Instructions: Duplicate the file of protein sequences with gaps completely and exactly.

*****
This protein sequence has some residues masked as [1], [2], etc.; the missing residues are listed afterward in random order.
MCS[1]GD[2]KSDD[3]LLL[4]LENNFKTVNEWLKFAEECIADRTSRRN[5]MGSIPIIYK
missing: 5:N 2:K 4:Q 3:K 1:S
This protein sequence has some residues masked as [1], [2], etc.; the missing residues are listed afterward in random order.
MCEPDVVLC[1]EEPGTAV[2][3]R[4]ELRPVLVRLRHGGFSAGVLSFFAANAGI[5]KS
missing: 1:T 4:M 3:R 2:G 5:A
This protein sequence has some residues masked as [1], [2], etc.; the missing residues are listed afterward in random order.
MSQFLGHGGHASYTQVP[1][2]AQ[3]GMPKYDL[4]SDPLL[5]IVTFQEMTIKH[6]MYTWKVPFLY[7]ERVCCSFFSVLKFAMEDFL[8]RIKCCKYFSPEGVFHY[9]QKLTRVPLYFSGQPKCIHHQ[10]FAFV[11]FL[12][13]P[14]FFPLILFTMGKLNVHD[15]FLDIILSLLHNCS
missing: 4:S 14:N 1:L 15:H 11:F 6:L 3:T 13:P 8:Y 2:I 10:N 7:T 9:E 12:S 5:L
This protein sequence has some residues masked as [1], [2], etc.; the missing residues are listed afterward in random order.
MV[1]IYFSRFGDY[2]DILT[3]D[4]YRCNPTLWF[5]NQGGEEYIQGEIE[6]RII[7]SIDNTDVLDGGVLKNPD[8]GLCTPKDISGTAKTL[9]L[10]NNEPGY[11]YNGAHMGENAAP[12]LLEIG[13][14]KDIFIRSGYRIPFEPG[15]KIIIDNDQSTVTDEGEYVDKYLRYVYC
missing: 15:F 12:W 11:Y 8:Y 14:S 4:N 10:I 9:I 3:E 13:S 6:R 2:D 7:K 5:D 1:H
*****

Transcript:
This protein sequence has some residues masked as [1], [2], etc.; the missing residues are listed afterward in random order.
MCS[1]GD[2]KSDD[3]LLL[4]LENNFKTVNEWLKFAEECIADRTSRRN[5]MGSIPIIYK
missing: 5:N 2:K 4:Q 3:K 1:S
This protein sequence has some residues masked as [1], [2], etc.; the missing residues are listed afterward in random order.
MCEPDVVLC[1]EEPGTAV[2][3]R[4]ELRPVLVRLRHGGFSAGVLSFFAANAGI[5]KS
missing: 1:T 4:M 3:R 2:G 5:A
This protein sequence has some residues masked as [1], [2], etc.; the missing residues are listed afterward in random order.
MSQFLGHGGHASYTQVP[1][2]AQ[3]GMPKYDL[4]SDPLL[5]IVTFQEMTIKH[6]MYTWKVPFLY[7]ERVCCSFFSVLKFAMEDFL[8]RIKCCKYFSPEGVFHY[9]QKLTRVPLYFSGQPKCIHHQ[10]FAFV[11]FL[12][13]P[14]FFPLILFTMGKLNVHD[15]FLDIILSLLHNCS
missing: 4:S 14:N 1:L 15:H 11:F 6:L 3:T 13:P 8:Y 2:I 10:N 7:T 9:E 12:S 5:L
This protein sequence has some residues masked as [1], [2], etc.; the missing residues are listed afterward in random order.
MV[1]IYFSRFGDY[2]DILT[3]D[4]YRCNPTLWF[5]NQGGEEYIQGEIE[6]RII[7]SIDNTDVLDGGVLKNPD[8]GLCTPKDISGTAKTL[9]L[10]NNEPGY[11]YNGAHMGENAAP[12]LLEIG[13][14]KDIFIRSGYRIPFEPG[15]KIIIDNDQSTVTDEGEYVDKYLRYVYC
missing: 15:F 12:W 11:Y 8:Y 14:S 4:N 10:I 9:I 3:E 13:S 6:R 2:D 7:K 5:D 1:H